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Old 11-15-2003, 01:07 PM   #1
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Shock, absorbing question?

I need advice on mounting new shocks on a leaf spring axle. The original shocks were mounted behind the axle, outboard of the frame.
The new shocks won't fit outboard because my new axle and brake plates make the clearance a little tight.
I can easily mount them inside the frame and behind the axle, but the 'axle retrofit' kit I got from Monroe seems to suggest mounting them AHEAD of the axle.
Does anyone have a logical reason wheather they should go forward or behind the axle?
Although the photo doesn't show it, the brake wiring will be OK in either position.
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Old 11-16-2003, 12:40 AM   #2
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I don't think it matters at all. I've seen Chevy trucks (if I'm remembering correctly) with one mounted forward and the other aft. Other than the fact that it may have been five cents cheaper that way for some odd reason, I don't see why your shock mounting should matter that much.

I'd try to get them as close to vertical as possible, as you'll get more shock travel (and thus effect) that way.

Why don't you look at some other trailers and see what they have for shock mounting. I think the way you have it set up looks fine, though. I'd go with it.

-Don
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Old 11-16-2003, 03:24 AM   #3
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shocking news!

HA - couldn't resist! The reason for live axle trucks/cars having staggered (one front, one rear) shocks is to help distribute and counteract the torque twist being applied to the axle by the driveshaft. A trailer won't have that problem. While remote, I can imagine that the shock of the wheel, hitting a bump, would tend to push the axle up and slightly back - even though mounted front and rear with the spring, there is some give fore/aft. Perhaps the shock might bind a bit if mounted to the back? If the shock was trailing, I think there would be less torque applied to it, and travel up/down might be smoother.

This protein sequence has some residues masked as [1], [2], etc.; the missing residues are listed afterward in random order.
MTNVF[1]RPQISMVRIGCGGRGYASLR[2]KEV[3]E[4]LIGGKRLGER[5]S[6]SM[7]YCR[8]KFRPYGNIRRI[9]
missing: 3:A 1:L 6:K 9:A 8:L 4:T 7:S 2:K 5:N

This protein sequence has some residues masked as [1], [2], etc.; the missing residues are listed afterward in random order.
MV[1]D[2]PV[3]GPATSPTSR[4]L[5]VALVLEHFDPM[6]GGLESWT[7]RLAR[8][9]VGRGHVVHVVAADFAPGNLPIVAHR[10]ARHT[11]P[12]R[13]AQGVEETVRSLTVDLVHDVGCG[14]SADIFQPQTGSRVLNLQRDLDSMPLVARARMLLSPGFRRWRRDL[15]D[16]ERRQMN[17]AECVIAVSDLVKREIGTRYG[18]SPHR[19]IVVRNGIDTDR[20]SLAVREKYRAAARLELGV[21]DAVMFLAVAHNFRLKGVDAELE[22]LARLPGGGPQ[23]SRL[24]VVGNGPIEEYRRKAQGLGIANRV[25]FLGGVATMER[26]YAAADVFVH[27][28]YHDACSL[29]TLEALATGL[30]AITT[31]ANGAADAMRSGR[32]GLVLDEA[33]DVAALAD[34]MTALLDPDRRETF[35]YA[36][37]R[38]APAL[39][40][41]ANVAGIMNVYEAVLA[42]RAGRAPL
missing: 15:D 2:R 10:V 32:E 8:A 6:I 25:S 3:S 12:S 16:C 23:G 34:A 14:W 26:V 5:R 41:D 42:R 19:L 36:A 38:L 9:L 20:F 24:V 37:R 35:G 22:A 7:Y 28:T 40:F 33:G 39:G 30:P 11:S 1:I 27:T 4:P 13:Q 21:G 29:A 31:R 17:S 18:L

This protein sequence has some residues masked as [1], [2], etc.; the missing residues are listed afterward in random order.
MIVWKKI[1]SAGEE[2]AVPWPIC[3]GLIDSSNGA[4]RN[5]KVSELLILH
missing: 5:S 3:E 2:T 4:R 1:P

However, if it was mounted to the rear orginally, how could you go wrong?
Of course, this is just a guess,
Marc
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Old 11-17-2003, 08:59 AM   #4
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Shocking

Don and Mark:
Thanks for your help. I'm going to leave them mounted to the rear and try to make them a little more vertical.
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Old 11-18-2003, 08:52 AM   #5
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When possible mount shocks as far out board as possible, to the rear of the axle, and verticle. And for springs mount them as far out board as possible. The further out board the less weight that is unsprung. (Only wheels, tires and a small section of the axle will be unsprung.) The shocks will dampen the spring movement so mounting shocks as close to the springs becomes beneficial.

With torsion springs (Ruber rods in a metal tube) shocks becomes less critical. The rubber rods have some shock absorbing features and the spring travel is far less than leaf springs.

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